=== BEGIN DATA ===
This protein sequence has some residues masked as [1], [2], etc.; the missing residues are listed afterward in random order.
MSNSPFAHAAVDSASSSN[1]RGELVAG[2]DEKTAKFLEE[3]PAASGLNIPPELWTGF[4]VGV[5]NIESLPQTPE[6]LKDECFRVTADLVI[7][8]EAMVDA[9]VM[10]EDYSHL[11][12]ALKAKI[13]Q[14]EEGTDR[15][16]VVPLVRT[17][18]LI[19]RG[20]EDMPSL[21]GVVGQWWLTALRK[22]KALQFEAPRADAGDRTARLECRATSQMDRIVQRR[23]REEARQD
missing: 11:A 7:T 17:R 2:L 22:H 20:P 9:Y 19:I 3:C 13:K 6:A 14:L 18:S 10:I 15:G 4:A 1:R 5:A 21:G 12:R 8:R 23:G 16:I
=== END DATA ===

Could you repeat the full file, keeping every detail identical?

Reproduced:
This protein sequence has some residues masked as [1], [2], etc.; the missing residues are listed afterward in random order.
MSNSPFAHAAVDSASSSN[1]RGELVAG[2]DEKTAKFLEE[3]PAASGLNIPPELWTGF[4]VGV[5]NIESLPQTPE[6]LKDECFRVTADLVI[7][8]EAMVDA[9]VM[10]EDYSHL[11][12]ALKAKI[13]Q[14]EEGTDR[15][16]VVPLVRT[17][18]LI[19]RG[20]EDMPSL[21]GVVGQWWLTALRK[22]KALQFEAPRADAGDRTARLECRATSQMDRIVQRR[23]REEARQD
missing: 11:A 7:T 17:R 2:L 22:H 20:P 9:Y 19:I 3:C 13:K 6:A 14:L 18:S 10:I 15:G 4:A 1:R 5:A 21:G 12:R 8:R 23:G 16:I